Bayer says candidacy for majority leader spot is in preparation for bad budget year


Gubernatorial candidate John Bujak would eliminate the sales tax on groceries, A,J. Balukoff is not sure, Gov. Butch Otter will not comment.

Rep. Cliff Bayer, R-Boise, may be looking to inflict a little budgetary pain upon himself.

Bayer, set to serve his fifth term in the Idaho House of Representatives, announced last week that he plans to oppose Rep. Mike Moyle, R-Eagle, in the race for majority leader.  The Boise Republican told IdahoReporter.com Monday he is running opposite Moyle not necessarily because of any obvious deficiencies in current leadership, but rather because Bayer feels he may be best suited in the next session to handle the problems posed by the state budget.

Speaker of the House Lawerence Denney, R-Midvale, said that the state budget could be off between $200 and $400 million in fiscal year 2012.  Bayer, a member of the Joint Finance-Appropriation Committee (JFAC), the panel the sets budgets for state agencies each year, has served on the board for the past five years and has made tough decisions in the past.  He was a member of the 2010 JFAC that approved cuts to every level of state government, including a $128 million reduction to public school funding.

He believes his number-crunching experience through the past half-decade has qualified him for the post.  “I think I have a lot of experience,” said Bayer.  “And we’re going into arguably one of the toughest budget scenarios in Idaho history.”

Especially helpful, Bayer believes, is his work with members of the Idaho Senate on JFAC and the Economic Outlook and Revenue Assessment Committee (EORAC), a panel that sets the budgetary expectations of the Legislature each year.  Both JFAC and EORAC are joint House and Senate panels, meaning that senators and representatives sit on the panels.  “I like to think I have a lot of colleagues in the Senate,” Bayer explained.  “That’s half of the legislative process.”

Through his time on JFAC, Bayer also says he has collaborated with all state agencies in the budget-setting process, so he is familiar with the functions of departments.

When one lawmaker challenges a sitting majority leader within his own caucus, observers often wonder if there has been bad blood between the two competitors.  Bayer says that’s not the case.  “I won’t bring personalities into this,” he explained.  “We all have to work together once these leadership races are over.”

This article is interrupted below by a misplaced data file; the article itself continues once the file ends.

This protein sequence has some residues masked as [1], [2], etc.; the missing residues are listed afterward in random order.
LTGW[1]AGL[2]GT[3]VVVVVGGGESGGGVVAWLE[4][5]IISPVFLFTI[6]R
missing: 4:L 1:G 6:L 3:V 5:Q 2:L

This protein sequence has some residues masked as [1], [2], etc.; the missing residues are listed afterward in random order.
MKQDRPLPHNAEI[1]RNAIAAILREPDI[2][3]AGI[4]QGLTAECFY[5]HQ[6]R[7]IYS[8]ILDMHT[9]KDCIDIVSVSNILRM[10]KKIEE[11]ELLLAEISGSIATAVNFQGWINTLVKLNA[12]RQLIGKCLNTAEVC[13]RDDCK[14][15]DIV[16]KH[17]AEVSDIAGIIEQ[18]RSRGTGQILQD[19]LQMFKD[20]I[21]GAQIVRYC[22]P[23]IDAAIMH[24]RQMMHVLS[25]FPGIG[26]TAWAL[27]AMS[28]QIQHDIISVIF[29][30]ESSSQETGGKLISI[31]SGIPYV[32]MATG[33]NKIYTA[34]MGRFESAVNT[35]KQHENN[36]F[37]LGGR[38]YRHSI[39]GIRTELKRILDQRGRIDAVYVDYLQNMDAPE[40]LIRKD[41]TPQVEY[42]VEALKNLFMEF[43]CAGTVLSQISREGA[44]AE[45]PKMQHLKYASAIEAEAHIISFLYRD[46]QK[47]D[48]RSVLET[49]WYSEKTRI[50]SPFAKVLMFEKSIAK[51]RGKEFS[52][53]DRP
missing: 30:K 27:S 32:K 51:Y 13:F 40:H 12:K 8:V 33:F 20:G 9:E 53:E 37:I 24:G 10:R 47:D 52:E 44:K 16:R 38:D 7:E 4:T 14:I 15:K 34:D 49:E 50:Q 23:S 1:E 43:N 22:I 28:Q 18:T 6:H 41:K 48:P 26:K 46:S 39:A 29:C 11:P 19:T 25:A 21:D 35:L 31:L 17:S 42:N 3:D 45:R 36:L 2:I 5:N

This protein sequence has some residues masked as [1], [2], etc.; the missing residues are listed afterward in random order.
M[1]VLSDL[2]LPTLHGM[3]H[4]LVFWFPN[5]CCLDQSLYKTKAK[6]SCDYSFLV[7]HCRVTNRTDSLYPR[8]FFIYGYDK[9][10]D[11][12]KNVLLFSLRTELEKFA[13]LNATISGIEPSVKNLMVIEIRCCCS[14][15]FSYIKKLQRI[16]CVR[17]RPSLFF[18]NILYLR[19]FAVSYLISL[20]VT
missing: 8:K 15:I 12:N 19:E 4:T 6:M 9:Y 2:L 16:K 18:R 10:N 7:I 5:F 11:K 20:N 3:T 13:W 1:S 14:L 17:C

How will a win by Bayer Wednesday, when leadership elections are held, affect policy in the Idaho House? The Boise Republican says he will steer the House toward tough issues, but the focal point will be the budget.  “Everything is budget-driven,” he explained.  “That’s our main mission.”  Other than that, Bayer says, he wants to deal with issues surrounding the retirement system and fine-tune how the state handles elections.

Bayer says he has received much backing from his colleagues in the House, though he noted that the election process is held with secret ballots for a reason.  “I know I have a lot of support,” concluded Bayer. “This is a real race that everyone is taking seriously.”

Wednesday could feature several challenges to the leadership of the House.  Rep. Bob Nonini, R-Coeur d’Alene, has thrown his hat into the ring for the majority caucus chair position, a post held by Rep. Ken Robert, R-Donnelly.  It has been rumored that Rep. Eric Anderson, R-Priest Lake, is also planning a run against Moyle for the majority leader spot, but the north Idaho lawmaker has yet to confirm that.

No representatives have announced plans to running against Denney for speaker of the House.

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Bayer says his work on the Idaho budget qualifies him for a leadership post, Bayer says his work on the Idaho budget qualifies him for a leadership post
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